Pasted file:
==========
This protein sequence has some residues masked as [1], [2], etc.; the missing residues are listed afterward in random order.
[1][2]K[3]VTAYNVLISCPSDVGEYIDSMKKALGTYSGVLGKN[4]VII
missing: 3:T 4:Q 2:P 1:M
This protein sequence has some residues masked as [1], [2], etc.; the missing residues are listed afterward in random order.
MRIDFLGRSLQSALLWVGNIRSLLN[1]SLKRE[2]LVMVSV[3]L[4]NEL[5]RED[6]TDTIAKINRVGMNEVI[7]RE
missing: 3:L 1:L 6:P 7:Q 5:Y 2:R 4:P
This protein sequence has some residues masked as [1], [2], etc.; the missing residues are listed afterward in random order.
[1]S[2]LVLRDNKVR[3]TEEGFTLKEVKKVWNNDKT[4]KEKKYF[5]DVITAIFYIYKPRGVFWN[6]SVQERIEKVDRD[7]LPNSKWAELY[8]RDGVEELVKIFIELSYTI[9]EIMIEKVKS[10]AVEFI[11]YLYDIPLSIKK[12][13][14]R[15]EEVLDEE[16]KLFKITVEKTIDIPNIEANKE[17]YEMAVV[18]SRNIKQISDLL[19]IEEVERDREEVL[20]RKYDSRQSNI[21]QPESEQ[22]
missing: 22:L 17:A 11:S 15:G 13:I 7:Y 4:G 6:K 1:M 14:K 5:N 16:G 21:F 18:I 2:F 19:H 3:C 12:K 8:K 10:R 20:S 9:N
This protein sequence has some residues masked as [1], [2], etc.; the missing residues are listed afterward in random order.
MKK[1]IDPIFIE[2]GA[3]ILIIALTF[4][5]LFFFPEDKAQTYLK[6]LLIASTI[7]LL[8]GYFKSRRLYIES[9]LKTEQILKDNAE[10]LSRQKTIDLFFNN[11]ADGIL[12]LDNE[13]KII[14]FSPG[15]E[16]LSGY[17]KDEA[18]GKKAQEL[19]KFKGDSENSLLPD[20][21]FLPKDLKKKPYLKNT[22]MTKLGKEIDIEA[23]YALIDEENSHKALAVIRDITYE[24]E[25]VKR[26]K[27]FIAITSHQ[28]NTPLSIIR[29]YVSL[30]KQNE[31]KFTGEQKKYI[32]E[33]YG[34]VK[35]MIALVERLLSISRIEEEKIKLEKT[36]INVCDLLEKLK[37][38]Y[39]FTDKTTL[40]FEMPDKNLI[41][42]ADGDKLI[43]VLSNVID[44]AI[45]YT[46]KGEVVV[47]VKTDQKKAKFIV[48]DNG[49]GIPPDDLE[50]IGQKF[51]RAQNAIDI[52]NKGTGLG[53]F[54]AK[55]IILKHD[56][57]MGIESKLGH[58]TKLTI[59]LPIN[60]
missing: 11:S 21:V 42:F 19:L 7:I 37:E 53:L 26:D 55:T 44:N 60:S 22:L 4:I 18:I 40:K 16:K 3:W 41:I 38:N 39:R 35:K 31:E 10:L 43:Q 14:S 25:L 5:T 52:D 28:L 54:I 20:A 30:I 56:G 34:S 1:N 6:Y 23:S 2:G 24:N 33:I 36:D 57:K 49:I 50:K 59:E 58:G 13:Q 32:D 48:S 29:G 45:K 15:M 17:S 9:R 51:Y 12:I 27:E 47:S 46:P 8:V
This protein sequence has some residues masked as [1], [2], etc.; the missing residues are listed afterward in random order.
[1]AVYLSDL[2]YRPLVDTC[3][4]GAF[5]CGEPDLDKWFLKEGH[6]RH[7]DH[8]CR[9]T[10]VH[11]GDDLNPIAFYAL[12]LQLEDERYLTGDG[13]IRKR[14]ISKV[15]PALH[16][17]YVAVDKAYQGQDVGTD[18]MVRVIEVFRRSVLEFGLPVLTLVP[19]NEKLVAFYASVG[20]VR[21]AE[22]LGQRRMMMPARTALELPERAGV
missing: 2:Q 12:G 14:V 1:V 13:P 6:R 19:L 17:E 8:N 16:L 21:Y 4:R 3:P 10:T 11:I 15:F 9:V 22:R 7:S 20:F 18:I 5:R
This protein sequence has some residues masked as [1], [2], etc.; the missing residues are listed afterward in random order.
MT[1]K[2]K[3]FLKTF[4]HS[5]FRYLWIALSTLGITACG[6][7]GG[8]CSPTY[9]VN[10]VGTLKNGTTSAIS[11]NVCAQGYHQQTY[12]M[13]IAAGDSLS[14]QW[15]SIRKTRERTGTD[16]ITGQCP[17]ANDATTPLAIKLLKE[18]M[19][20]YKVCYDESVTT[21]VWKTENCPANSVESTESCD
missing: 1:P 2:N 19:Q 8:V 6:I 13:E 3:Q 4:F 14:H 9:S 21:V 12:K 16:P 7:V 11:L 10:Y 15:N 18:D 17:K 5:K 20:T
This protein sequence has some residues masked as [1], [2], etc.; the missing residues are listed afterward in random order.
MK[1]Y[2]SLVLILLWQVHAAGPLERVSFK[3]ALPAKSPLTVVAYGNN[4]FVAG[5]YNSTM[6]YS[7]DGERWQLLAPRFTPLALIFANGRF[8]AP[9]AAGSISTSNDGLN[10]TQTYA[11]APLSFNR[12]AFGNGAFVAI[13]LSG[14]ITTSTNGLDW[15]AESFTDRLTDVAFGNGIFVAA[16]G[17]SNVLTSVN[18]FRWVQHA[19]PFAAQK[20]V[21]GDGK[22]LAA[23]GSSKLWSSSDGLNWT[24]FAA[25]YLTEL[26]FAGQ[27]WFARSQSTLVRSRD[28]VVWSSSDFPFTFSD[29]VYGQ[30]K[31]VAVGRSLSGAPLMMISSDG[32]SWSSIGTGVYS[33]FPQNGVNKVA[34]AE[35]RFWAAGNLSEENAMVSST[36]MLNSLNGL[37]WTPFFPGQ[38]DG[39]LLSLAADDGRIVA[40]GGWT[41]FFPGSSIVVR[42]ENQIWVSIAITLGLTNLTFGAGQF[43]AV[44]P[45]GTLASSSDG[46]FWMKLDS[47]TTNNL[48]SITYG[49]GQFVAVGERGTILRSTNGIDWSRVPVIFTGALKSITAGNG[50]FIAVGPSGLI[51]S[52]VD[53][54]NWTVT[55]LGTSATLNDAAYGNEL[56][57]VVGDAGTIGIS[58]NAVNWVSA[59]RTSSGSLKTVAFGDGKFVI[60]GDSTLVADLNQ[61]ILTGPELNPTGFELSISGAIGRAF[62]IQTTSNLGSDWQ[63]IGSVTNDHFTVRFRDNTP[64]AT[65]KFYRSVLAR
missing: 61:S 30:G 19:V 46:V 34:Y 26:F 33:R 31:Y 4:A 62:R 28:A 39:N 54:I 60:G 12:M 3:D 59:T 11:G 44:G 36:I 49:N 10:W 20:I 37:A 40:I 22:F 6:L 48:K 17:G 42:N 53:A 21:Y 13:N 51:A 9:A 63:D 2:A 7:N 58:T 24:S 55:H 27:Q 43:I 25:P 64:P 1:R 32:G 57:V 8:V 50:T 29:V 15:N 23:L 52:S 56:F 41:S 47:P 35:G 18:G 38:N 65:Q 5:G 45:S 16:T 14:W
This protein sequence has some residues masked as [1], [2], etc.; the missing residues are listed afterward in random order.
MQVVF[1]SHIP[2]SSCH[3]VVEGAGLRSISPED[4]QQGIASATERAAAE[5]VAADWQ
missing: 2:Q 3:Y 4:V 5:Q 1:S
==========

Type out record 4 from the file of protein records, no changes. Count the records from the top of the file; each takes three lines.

This protein sequence has some residues masked as [1], [2], etc.; the missing residues are listed afterward in random order.
MKK[1]IDPIFIE[2]GA[3]ILIIALTF[4][5]LFFFPEDKAQTYLK[6]LLIASTI[7]LL[8]GYFKSRRLYIES[9]LKTEQILKDNAE[10]LSRQKTIDLFFNN[11]ADGIL[12]LDNE[13]KII[14]FSPG[15]E[16]LSGY[17]KDEA[18]GKKAQEL[19]KFKGDSENSLLPD[20][21]FLPKDLKKKPYLKNT[22]MTKLGKEIDIEA[23]YALIDEENSHKALAVIRDITYE[24]E[25]VKR[26]K[27]FIAITSHQ[28]NTPLSIIR[29]YVSL[30]KQNE[31]KFTGEQKKYI[32]E[33]YG[34]VK[35]MIALVERLLSISRIEEEKIKLEKT[36]INVCDLLEKLK[37][38]Y[39]FTDKTTL[40]FEMPDKNLI[41][42]ADGDKLI[43]VLSNVID[44]AI[45]YT[46]KGEVVV[47]VKTDQKKAKFIV[48]DNG[49]GIPPDDLE[50]IGQKF[51]RAQNAIDI[52]NKGTGLG[53]F[54]AK[55]IILKHD[56][57]MGIESKLGH[58]TKLTI[59]LPIN[60]
missing: 11:S 21:V 42:F 19:L 7:I 37:E 53:L 26:D 55:T 44:N 60:S 22:L 4:I 18:I 40:K 16:K 3:W 41:I 38:N 39:R 35:K 31:E 10:L 43:Q 14:S 25:L 5:T 52:D 28:L 54:I 20:A 30:I 56:G 34:S 1:N 6:Y 23:S 2:G 24:N 33:I 36:D 57:K 49:I 50:K 59:E 58:G 13:Q 32:D 48:S 29:G 45:K 15:M 17:S 9:R 51:Y 12:I 27:E 47:S 46:P 8:V